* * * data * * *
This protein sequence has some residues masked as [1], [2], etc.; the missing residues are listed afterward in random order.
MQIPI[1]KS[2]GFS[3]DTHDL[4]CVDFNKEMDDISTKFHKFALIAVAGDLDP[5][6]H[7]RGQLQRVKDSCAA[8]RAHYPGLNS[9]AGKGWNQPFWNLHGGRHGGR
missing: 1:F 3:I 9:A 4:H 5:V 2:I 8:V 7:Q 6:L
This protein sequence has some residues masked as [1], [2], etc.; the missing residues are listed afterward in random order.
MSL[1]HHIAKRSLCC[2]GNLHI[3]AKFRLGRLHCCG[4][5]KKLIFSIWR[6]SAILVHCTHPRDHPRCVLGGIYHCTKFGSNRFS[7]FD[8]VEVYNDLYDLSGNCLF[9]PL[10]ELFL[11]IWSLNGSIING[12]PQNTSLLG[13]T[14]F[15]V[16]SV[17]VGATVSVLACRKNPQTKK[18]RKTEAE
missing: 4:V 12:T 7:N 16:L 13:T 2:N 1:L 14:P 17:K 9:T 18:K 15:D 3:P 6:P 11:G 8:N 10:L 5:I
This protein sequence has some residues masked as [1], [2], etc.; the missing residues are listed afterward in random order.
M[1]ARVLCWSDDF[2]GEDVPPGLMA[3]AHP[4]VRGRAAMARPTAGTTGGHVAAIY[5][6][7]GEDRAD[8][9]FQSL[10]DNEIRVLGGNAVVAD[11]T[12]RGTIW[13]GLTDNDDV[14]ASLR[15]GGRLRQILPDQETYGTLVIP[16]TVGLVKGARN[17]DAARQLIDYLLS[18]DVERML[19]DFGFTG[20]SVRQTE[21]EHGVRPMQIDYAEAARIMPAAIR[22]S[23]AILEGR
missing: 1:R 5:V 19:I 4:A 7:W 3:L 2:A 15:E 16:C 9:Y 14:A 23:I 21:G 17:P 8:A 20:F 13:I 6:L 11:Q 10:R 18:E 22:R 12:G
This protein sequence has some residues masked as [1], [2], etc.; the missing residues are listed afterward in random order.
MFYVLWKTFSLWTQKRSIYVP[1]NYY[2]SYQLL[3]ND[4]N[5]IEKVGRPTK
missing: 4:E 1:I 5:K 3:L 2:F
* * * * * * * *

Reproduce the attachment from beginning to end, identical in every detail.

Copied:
This protein sequence has some residues masked as [1], [2], etc.; the missing residues are listed afterward in random order.
MQIPI[1]KS[2]GFS[3]DTHDL[4]CVDFNKEMDDISTKFHKFALIAVAGDLDP[5][6]H[7]RGQLQRVKDSCAA[8]RAHYPGLNS[9]AGKGWNQPFWNLHGGRHGGR
missing: 1:F 3:I 9:A 4:H 5:V 2:I 8:V 7:Q 6:L
This protein sequence has some residues masked as [1], [2], etc.; the missing residues are listed afterward in random order.
MSL[1]HHIAKRSLCC[2]GNLHI[3]AKFRLGRLHCCG[4][5]KKLIFSIWR[6]SAILVHCTHPRDHPRCVLGGIYHCTKFGSNRFS[7]FD[8]VEVYNDLYDLSGNCLF[9]PL[10]ELFL[11]IWSLNGSIING[12]PQNTSLLG[13]T[14]F[15]V[16]SV[17]VGATVSVLACRKNPQTKK[18]RKTEAE
missing: 4:V 12:T 7:N 16:L 13:T 2:N 1:L 14:P 17:K 9:T 18:K 15:D 3:P 6:P 11:G 8:N 10:L 5:I
This protein sequence has some residues masked as [1], [2], etc.; the missing residues are listed afterward in random order.
M[1]ARVLCWSDDF[2]GEDVPPGLMA[3]AHP[4]VRGRAAMARPTAGTTGGHVAAIY[5][6][7]GEDRAD[8][9]FQSL[10]DNEIRVLGGNAVVAD[11]T[12]RGTIW[13]GLTDNDDV[14]ASLR[15]GGRLRQILPDQETYGTLVIP[16]TVGLVKGARN[17]DAARQLIDYLLS[18]DVERML[19]DFGFTG[20]SVRQTE[21]EHGVRPMQIDYAEAARIMPAAIR[22]S[23]AILEGR
missing: 1:R 5:V 19:I 4:A 7:W 3:L 2:A 15:E 16:C 9:Y 14:A 23:I 21:G 17:P 8:A 20:F 13:I 6:L 11:Q 10:R 18:E 22:R 12:G
This protein sequence has some residues masked as [1], [2], etc.; the missing residues are listed afterward in random order.
MFYVLWKTFSLWTQKRSIYVP[1]NYY[2]SYQLL[3]ND[4]N[5]IEKVGRPTK
missing: 4:E 1:I 5:K 3:L 2:F